Lindsay Lewis

English/ ESL consultant: Word worker, writer, teacher, mentor and poet. Author of This Won’t Hurt a Bit! on writing clear content.

If you want to understand a culture, learn the language

Posted by on Sep 15, 2013

Language and culture are synonymous. For this reason, I try not to translate under languages into English and then the second language. We cannot feel or appeciate the deeper meaning of a language if we see it through our own cultural filter. Many words and expressions can’t be translated directly.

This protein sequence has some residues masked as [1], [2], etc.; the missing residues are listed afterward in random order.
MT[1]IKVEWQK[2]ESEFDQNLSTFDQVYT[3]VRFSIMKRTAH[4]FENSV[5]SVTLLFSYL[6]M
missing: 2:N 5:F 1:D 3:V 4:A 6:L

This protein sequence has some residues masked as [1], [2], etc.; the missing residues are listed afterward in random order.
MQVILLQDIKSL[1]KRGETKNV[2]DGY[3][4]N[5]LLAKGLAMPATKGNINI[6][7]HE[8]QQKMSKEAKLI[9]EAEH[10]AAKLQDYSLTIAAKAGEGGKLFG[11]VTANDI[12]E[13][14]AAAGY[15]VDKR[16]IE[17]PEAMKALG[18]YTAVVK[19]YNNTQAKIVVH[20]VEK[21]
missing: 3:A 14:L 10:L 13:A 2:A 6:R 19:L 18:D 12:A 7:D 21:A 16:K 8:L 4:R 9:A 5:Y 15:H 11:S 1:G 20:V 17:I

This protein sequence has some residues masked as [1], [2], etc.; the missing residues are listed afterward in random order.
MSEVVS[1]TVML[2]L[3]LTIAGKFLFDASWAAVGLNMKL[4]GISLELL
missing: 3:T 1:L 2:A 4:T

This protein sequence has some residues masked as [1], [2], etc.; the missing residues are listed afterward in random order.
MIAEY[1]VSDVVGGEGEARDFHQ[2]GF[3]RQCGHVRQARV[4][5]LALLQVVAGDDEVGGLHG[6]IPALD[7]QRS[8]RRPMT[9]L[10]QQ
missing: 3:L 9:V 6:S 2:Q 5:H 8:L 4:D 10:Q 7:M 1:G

I went to France in July for a month and did not speak a word of English. I went to small villages and avoided most of the touristy areas. I prefer to make mistakes in another language and fully immerse myself in the culture to speaking English. By the end of the month, I could understand almost everything. I used to speak French well, but lost much of my fluency due to a lack of practice. I study other languages in order to be a better professor. I observe which techniques I rely on to learn, and I apply the best strategies while teaching. Reading is still key to understanding words in context and of course listening. Don’t be surprised if your comprehension far exceeds your ability to speak-it’s all part of the natural progression of learning a language. We go through the same acquisition pattern as babies do whilst learning a native tongue- listen, try, and try again to speak until we are understood.

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